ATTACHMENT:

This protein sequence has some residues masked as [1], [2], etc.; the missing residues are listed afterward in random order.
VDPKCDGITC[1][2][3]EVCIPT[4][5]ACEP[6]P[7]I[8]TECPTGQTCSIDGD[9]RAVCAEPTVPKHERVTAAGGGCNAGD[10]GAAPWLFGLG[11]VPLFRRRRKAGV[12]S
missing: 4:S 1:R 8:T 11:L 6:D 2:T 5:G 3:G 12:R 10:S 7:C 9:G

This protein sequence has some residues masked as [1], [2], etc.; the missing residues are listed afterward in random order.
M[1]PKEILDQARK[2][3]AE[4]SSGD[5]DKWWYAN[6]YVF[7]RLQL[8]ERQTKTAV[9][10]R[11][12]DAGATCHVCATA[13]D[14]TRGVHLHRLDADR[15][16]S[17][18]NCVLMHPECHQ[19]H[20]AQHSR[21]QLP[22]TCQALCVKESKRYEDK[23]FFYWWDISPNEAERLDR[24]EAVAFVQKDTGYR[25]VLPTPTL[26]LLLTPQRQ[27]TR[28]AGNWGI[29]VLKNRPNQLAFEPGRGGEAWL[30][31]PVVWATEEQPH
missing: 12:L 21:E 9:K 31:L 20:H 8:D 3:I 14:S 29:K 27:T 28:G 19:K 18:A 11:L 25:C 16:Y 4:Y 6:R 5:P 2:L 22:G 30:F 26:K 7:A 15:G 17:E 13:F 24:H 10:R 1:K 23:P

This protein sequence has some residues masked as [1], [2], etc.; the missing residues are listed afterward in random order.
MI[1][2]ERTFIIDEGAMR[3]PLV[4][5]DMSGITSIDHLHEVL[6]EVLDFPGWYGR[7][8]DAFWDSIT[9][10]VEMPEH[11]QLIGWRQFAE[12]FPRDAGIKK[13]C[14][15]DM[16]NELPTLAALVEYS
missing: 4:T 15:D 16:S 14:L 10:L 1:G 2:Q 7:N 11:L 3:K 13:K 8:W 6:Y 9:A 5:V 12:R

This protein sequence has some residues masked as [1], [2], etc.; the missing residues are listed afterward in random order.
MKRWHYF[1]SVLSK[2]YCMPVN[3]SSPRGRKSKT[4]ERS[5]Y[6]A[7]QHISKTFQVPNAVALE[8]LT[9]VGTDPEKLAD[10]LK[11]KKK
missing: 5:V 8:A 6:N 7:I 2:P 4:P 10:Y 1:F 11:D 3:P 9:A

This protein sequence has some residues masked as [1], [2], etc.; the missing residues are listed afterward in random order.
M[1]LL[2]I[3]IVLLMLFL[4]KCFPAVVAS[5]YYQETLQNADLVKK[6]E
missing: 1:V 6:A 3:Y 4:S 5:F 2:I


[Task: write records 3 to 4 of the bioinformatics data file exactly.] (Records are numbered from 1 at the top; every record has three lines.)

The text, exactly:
This protein sequence has some residues masked as [1], [2], etc.; the missing residues are listed afterward in random order.
MI[1][2]ERTFIIDEGAMR[3]PLV[4][5]DMSGITSIDHLHEVL[6]EVLDFPGWYGR[7][8]DAFWDSIT[9][10]VEMPEH[11]QLIGWRQFAE[12]FPRDAGIKK[13]C[14][15]DM[16]NELPTLAALVEYS
missing: 4:T 15:D 16:S 14:L 10:L 1:G 2:Q 7:N 11:L 3:K 13:K 8:W 6:Y 9:A 5:V 12:R

This protein sequence has some residues masked as [1], [2], etc.; the missing residues are listed afterward in random order.
MKRWHYF[1]SVLSK[2]YCMPVN[3]SSPRGRKSKT[4]ERS[5]Y[6]A[7]QHISKTFQVPNAVALE[8]LT[9]VGTDPEKLAD[10]LK[11]KKK
missing: 5:V 8:A 6:N 7:I 2:P 4:P 10:Y 1:F 11:D 3:P 9:A